Goals and targets
The answer of the high-level panel is to put in place a new framework, in which four groups of goals were identified:
- Fighting extreme poverty,
- Environmental sustainability, including resource efficiency and climate change,
- Equity, human rights, political rights, the situation of women, and
- Global challenges such as financing and new partnerships.
Piebalgs said that when the panel tabled its report last week, the first reaction proved to be positive.
The Indonesian president presented the report and none of the groups of countries that spoke criticised it, he said.
“I would say this was the best reception one could expect … Secretary-General [Ban Ki-moon] asked the report to be bold and practical. These objectives have been achieved,” the Commissioner said.
Piebalgs said that in the optimum case, the report could be transformed into a binding agreement of member states on the post-2015 framework.
“What will happen now that a lot of ideas will come from member states, but I believe the report will not be forgotten. The report will be praised by some, criticised by others, but will not be forgotten,” Piebalgs said.
He said the Commission will now go out to promote the report to EU countries but also the whole post-2015 process, reminding that the Commission had produced a Communication on the post-2015 MDGs, which he described as “close” to what has been proposed in the High Level Panel Report, “although not so detailed”.
Asked by EurActiv to elaborate about job creation, which is a goal for the European Union itself, Piebalgs said that in the developing countries, this issue was linked with the creation of critical infrastructure where it was missing.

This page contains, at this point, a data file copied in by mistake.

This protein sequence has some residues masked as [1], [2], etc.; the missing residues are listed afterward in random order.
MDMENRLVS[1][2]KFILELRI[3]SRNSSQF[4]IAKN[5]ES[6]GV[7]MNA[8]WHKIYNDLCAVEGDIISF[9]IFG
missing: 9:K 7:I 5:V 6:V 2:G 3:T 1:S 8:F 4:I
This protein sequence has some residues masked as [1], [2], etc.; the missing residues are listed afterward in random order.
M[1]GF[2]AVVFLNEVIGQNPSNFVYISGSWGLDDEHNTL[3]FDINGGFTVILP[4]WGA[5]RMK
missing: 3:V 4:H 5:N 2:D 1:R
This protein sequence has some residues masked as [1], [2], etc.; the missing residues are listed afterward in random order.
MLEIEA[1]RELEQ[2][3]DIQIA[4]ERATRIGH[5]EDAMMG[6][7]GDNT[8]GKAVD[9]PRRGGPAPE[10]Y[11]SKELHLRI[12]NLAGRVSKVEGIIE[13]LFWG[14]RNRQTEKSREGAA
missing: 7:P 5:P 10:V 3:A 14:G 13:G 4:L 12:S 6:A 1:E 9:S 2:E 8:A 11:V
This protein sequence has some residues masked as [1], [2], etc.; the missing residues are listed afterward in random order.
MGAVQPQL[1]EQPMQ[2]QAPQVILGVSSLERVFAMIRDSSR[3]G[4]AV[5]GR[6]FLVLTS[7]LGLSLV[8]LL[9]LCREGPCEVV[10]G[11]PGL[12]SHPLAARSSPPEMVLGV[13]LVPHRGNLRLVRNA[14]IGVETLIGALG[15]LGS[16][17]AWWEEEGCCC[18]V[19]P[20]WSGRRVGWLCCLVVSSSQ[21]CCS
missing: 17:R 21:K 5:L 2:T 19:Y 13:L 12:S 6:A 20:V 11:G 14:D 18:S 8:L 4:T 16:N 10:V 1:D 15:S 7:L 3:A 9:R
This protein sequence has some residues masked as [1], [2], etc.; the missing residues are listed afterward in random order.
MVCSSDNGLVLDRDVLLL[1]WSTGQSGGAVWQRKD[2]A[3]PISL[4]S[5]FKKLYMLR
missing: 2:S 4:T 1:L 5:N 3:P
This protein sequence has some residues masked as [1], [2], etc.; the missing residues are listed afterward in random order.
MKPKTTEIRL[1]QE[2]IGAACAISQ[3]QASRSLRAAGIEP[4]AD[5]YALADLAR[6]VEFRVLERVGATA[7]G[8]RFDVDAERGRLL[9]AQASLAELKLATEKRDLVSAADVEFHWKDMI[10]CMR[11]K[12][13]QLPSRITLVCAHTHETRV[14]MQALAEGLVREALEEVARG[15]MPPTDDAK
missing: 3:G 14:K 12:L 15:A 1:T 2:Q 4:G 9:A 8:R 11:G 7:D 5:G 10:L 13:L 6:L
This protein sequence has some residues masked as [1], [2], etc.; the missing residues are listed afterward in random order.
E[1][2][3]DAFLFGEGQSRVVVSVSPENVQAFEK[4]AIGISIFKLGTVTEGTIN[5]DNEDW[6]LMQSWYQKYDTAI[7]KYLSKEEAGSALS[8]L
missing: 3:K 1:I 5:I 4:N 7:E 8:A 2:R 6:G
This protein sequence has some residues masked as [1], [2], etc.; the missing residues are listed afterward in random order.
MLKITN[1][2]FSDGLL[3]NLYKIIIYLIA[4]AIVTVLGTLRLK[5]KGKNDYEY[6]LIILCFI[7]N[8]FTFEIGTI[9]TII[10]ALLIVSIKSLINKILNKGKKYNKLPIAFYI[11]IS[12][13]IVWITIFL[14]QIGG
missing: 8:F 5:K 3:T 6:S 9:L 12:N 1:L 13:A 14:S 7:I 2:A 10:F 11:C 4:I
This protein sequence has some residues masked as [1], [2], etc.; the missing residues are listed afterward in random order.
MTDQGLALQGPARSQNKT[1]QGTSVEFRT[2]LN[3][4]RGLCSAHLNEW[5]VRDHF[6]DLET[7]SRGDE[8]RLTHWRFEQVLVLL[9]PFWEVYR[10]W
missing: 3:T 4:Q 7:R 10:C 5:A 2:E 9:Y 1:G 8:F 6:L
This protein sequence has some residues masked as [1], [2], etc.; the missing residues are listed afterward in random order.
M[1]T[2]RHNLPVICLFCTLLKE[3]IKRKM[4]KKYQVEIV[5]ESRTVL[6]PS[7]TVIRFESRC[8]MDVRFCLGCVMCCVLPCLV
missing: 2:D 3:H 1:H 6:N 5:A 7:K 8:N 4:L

“When you don’t have access to energy, it cannot be done. If there is no sufficient investment in agriculture, people will go to urban areas where they will be dependent on humanitarian aid. Bottlenecks that prevent job creation in the poorest countries need to be addressed,” he said.
Piebalgs also made reference to job creation in richer countries and in the EU, where he gave as an example Austria, as the country where the government’s efforts had led to significant results in dealing with youth unemployment.
“You need to invest money to get the first job. If you get the first job, you can move on. Job creation is an issue per se. It’s not that market development will create sufficient jobs for society. It could be created by the private sector, but the government is responsible,” the commissioner said.
Participants to a conference, organised by the French think-tank Confrontations Europe in Brussels on 5 June, argued in favour of making development “inclusive” for Africans.
Speaking under Chatham House rules, an NGO representative said that several countries in the continent enjoyed substantial growth, but it was not profiting to large strata of the population.
In many countries bankers say that they have an excess of liquidity, largely coming from migrants, but there are no instruments to transform it into productive investment, he argued. Various examples were provided of industrious Africans who have difficulty to pass from their invention or prototype to industrial production, due to the lack of “enterprise incubators”.
Another example is the lack of “cartography” for industrial and business activity. In some countries, too many entrepreneurs launch projects for refrigeration. They do their market research themselves, while this should be done at another level, the speaker said.